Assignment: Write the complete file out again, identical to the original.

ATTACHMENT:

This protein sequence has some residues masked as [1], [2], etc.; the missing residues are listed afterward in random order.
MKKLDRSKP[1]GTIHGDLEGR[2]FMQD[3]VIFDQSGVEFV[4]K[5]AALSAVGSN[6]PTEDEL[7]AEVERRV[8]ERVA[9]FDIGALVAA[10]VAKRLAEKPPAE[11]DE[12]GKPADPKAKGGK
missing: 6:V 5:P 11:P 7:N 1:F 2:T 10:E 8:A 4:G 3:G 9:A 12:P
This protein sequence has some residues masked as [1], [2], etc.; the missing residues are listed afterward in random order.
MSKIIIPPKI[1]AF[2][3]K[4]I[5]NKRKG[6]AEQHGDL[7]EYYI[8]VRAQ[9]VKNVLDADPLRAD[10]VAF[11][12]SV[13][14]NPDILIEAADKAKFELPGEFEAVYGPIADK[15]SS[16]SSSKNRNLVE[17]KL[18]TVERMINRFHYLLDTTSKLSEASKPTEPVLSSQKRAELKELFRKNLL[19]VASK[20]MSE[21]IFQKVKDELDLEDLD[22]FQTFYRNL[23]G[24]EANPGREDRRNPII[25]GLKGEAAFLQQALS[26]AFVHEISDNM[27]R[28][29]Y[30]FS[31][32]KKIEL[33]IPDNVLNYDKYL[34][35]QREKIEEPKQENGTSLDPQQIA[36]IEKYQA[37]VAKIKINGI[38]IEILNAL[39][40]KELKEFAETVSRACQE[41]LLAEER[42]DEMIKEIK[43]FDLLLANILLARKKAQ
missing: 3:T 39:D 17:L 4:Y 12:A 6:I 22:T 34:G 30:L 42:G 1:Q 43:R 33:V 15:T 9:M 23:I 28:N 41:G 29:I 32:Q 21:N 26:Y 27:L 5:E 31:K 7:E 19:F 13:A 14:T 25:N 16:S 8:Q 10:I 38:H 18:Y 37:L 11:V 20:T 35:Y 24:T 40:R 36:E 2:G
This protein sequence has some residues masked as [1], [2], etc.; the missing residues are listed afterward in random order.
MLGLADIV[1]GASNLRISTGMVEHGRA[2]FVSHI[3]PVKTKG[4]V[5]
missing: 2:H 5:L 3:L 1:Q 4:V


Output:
This protein sequence has some residues masked as [1], [2], etc.; the missing residues are listed afterward in random order.
MKKLDRSKP[1]GTIHGDLEGR[2]FMQD[3]VIFDQSGVEFV[4]K[5]AALSAVGSN[6]PTEDEL[7]AEVERRV[8]ERVA[9]FDIGALVAA[10]VAKRLAEKPPAE[11]DE[12]GKPADPKAKGGK
missing: 6:V 5:P 11:P 7:N 1:F 2:T 10:E 8:A 4:G 3:G 9:A 12:P
This protein sequence has some residues masked as [1], [2], etc.; the missing residues are listed afterward in random order.
MSKIIIPPKI[1]AF[2][3]K[4]I[5]NKRKG[6]AEQHGDL[7]EYYI[8]VRAQ[9]VKNVLDADPLRAD[10]VAF[11][12]SV[13][14]NPDILIEAADKAKFELPGEFEAVYGPIADK[15]SS[16]SSSKNRNLVE[17]KL[18]TVERMINRFHYLLDTTSKLSEASKPTEPVLSSQKRAELKELFRKNLL[19]VASK[20]MSE[21]IFQKVKDELDLEDLD[22]FQTFYRNL[23]G[24]EANPGREDRRNPII[25]GLKGEAAFLQQALS[26]AFVHEISDNM[27]R[28][29]Y[30]FS[31][32]KKIEL[33]IPDNVLNYDKYL[34][35]QREKIEEPKQENGTSLDPQQIA[36]IEKYQA[37]VAKIKINGI[38]IEILNAL[39][40]KELKEFAETVSRACQE[41]LLAEER[42]DEMIKEIK[43]FDLLLANILLARKKAQ
missing: 3:T 39:D 17:L 4:Y 12:A 6:I 22:T 34:G 30:L 42:G 1:Q 43:R 33:V 15:T 9:M 23:I 28:N 41:G 29:I 32:Q 21:N 26:Y 27:L 5:E 31:K 7:E 19:F 13:A 14:T 25:N 16:S 8:Q 10:I 38:H 18:Y 37:L 11:V 20:T 35:Y 24:T 40:R 36:E 2:G
This protein sequence has some residues masked as [1], [2], etc.; the missing residues are listed afterward in random order.
MLGLADIV[1]GASNLRISTGMVEHGRA[2]FVSHI[3]PVKTKG[4]V[5]
missing: 2:H 5:L 3:L 1:Q 4:V